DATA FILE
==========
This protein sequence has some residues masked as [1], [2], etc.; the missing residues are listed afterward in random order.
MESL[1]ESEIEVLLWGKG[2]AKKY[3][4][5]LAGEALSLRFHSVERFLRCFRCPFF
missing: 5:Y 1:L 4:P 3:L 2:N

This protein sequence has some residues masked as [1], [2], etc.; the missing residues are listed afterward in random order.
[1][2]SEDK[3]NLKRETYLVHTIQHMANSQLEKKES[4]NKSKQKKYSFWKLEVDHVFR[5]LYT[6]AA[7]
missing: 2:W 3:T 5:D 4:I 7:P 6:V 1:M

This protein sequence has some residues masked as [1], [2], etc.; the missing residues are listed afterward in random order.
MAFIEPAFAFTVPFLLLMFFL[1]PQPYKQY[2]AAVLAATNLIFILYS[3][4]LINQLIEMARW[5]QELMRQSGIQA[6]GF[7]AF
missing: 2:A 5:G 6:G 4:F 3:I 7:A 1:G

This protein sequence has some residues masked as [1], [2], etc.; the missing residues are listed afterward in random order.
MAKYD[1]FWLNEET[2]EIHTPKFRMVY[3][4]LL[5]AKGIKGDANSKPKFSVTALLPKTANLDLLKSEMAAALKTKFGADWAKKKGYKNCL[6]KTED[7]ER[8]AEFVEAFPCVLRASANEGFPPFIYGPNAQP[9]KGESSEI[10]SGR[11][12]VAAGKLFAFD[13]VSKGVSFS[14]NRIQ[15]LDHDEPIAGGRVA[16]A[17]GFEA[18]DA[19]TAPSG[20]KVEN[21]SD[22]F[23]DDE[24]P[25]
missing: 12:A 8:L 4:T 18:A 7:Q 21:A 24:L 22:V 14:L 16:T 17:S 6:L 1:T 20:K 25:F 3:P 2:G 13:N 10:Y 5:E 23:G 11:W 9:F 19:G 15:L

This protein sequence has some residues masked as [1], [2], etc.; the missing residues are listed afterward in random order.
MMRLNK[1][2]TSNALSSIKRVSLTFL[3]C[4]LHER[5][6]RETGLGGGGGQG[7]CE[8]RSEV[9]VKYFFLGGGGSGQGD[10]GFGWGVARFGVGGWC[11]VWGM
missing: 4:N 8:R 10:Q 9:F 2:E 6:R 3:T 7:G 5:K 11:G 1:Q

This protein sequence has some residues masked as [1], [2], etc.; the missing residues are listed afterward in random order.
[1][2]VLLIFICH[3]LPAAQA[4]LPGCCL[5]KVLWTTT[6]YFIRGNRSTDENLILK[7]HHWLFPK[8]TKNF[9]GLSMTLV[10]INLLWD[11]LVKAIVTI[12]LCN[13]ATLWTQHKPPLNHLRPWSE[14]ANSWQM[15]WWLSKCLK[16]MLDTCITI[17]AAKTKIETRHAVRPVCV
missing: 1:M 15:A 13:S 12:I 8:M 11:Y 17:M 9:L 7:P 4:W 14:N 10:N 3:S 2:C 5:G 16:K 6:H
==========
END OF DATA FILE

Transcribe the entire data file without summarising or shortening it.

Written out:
This protein sequence has some residues masked as [1], [2], etc.; the missing residues are listed afterward in random order.
MESL[1]ESEIEVLLWGKG[2]AKKY[3][4][5]LAGEALSLRFHSVERFLRCFRCPFF
missing: 5:Y 1:L 4:P 3:L 2:N

This protein sequence has some residues masked as [1], [2], etc.; the missing residues are listed afterward in random order.
[1][2]SEDK[3]NLKRETYLVHTIQHMANSQLEKKES[4]NKSKQKKYSFWKLEVDHVFR[5]LYT[6]AA[7]
missing: 2:W 3:T 5:D 4:I 7:P 6:V 1:M

This protein sequence has some residues masked as [1], [2], etc.; the missing residues are listed afterward in random order.
MAFIEPAFAFTVPFLLLMFFL[1]PQPYKQY[2]AAVLAATNLIFILYS[3][4]LINQLIEMARW[5]QELMRQSGIQA[6]GF[7]AF
missing: 2:A 5:G 6:G 4:F 3:I 7:A 1:G

This protein sequence has some residues masked as [1], [2], etc.; the missing residues are listed afterward in random order.
MAKYD[1]FWLNEET[2]EIHTPKFRMVY[3][4]LL[5]AKGIKGDANSKPKFSVTALLPKTANLDLLKSEMAAALKTKFGADWAKKKGYKNCL[6]KTED[7]ER[8]AEFVEAFPCVLRASANEGFPPFIYGPNAQP[9]KGESSEI[10]SGR[11][12]VAAGKLFAFD[13]VSKGVSFS[14]NRIQ[15]LDHDEPIAGGRVA[16]A[17]GFEA[18]DA[19]TAPSG[20]KVEN[21]SD[22]F[23]DDE[24]P[25]
missing: 12:A 8:L 4:T 18:A 7:Q 21:A 24:L 22:V 14:L 16:T 17:S 6:L 1:T 20:K 25:F 3:P 2:G 13:N 10:Y 5:E 23:G 11:W 9:F 19:G 15:L

This protein sequence has some residues masked as [1], [2], etc.; the missing residues are listed afterward in random order.
MMRLNK[1][2]TSNALSSIKRVSLTFL[3]C[4]LHER[5][6]RETGLGGGGGQG[7]CE[8]RSEV[9]VKYFFLGGGGSGQGD[10]GFGWGVARFGVGGWC[11]VWGM
missing: 4:N 8:R 10:Q 9:F 2:E 6:R 3:T 7:G 5:K 11:G 1:Q

This protein sequence has some residues masked as [1], [2], etc.; the missing residues are listed afterward in random order.
[1][2]VLLIFICH[3]LPAAQA[4]LPGCCL[5]KVLWTTT[6]YFIRGNRSTDENLILK[7]HHWLFPK[8]TKNF[9]GLSMTLV[10]INLLWD[11]LVKAIVTI[12]LCN[13]ATLWTQHKPPLNHLRPWSE[14]ANSWQM[15]WWLSKCLK[16]MLDTCITI[17]AAKTKIETRHAVRPVCV
missing: 1:M 15:A 13:S 12:I 8:M 11:Y 17:M 9:L 7:P 4:W 14:N 10:N 3:S 2:C 5:G 16:K 6:H